Sophie Gray was poised for success, having garnered hundreds of thousands of online fans thanks to her fit physique and positive attitude. Then, a panic attack in July 2017 led the Instagram fitness phenom to completely re-think her brand. In the shift away from bikini shots and six-pack selfies, Gray lost over 40,000 followers, but the quirky influencer from St. Albert couldn’t be happier. “I was always ashamed of what I did,” says Gray.
Worried about increasing congestion, confusion and potential collisions, residents in Bragg Creek are petitioning the province to fix a troublesome intersection in the community. Mike Shea, a resident in the town for 51 years, says the awkwardly-structured four-way stop at Balsam Avenue, Highway 22 and Highway 758 is so flawed that tourists are avoiding the area while townspeople who live there feel trapped. “It’s not a normal four-way stop, where the roads are perpendicular.
Edmonton is about to be overrun…swam… and then cycled with triathletes. From the world’s best to local first-timers, hundreds will put their minds and bodies to the test at the ITU World Triathlon Edmonton in Hawrelak Park. The races begin Friday, July 28, but the serious action gets underway on Saturday, July 29, with the elite races scheduled for the afternoon. Not sure where to take in all the action?
Muck Rack makes it simple to find people, tweets, or articles that mention any name, keyword, company, hashtag etc. We've compiled this guide to help you make the most of your search.
Selecting a term
Start searching tweets, articles from media outlets, articles mentioned in tweets, journalists'
names, titles and bios with some suggested searches:
Companies or Topics (e.g. iPhone, Microsoft)
Phrases (e.g. "cloud computing") — use quotes to keep the terms together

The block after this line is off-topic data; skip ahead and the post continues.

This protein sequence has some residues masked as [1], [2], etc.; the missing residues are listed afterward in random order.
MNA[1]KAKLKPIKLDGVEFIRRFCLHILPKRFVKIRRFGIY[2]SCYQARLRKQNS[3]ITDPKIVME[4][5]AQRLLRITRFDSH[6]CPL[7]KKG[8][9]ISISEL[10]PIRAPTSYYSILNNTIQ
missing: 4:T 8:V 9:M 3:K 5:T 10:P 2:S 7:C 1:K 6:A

Twitter handles (e.g. @username) — returns those who have mentioned or replied to
Names (e.g. "David Pogue")
Hashtags (e.g. #sxsw, #london2012)
Bio details (e.g. vegan, Olympics, father)
Muck Rack's Advanced Search allows for many boolean operators.
Find results that mention multiple specified terms, use AND or
+. For example, ensure each result contains both Elon Musk and Mark Zuckerberg by
searching Musk AND Zuckerberg or Musk + Zuckerberg.
Use the operators OR or , to broaden your search when you'd like either of
multiple terms to appear in results. (This is the default behavior of our search when no operators
are used). For example, results will contain either cake or cookie by searching cake OR cookie or cake,cookie
Use NOT or - to subtract results from your search. For
example, searching Disney will yield results about the Walt Disney Company as well as Walt Disney
World Resort. To exclude mentions of Disney World, search for Disney -World or Disney
When using one of these operators with a phrase, enclose it in quotation marks. For example, you can
find results about smartphones excluding Apple's iPhone 4S by searching smartphone -"iPhone
Exact case matching or punctuation
If you're searching for a brand name or keyword that relies on specific punctuation marks or capitalization, you can
find results that match your exact query by adding matchcase: before the keyword you're searching for, like matchcase:E*TRADE .
Use parentheses to separate multiple
boolean phrases. For example, to find journalists talking about having fun in Disney World or
Disneyland, search for ("disney world" OR disneyland) AND fun.
An asterisk can be used to search for any variation of a root word truncated by the asterisk. For example, searching for admin* will return results for administrator, administration, administer, administered, etc.
A near operator is an AND operator where you can control the distance between the words. You can vary the distance the near operation uses by adding a forward slash and number (between 0-99) such as strawberries NEAR/10 "whipped cream", which means the strawberries must exist within 10 words of "whipped cream".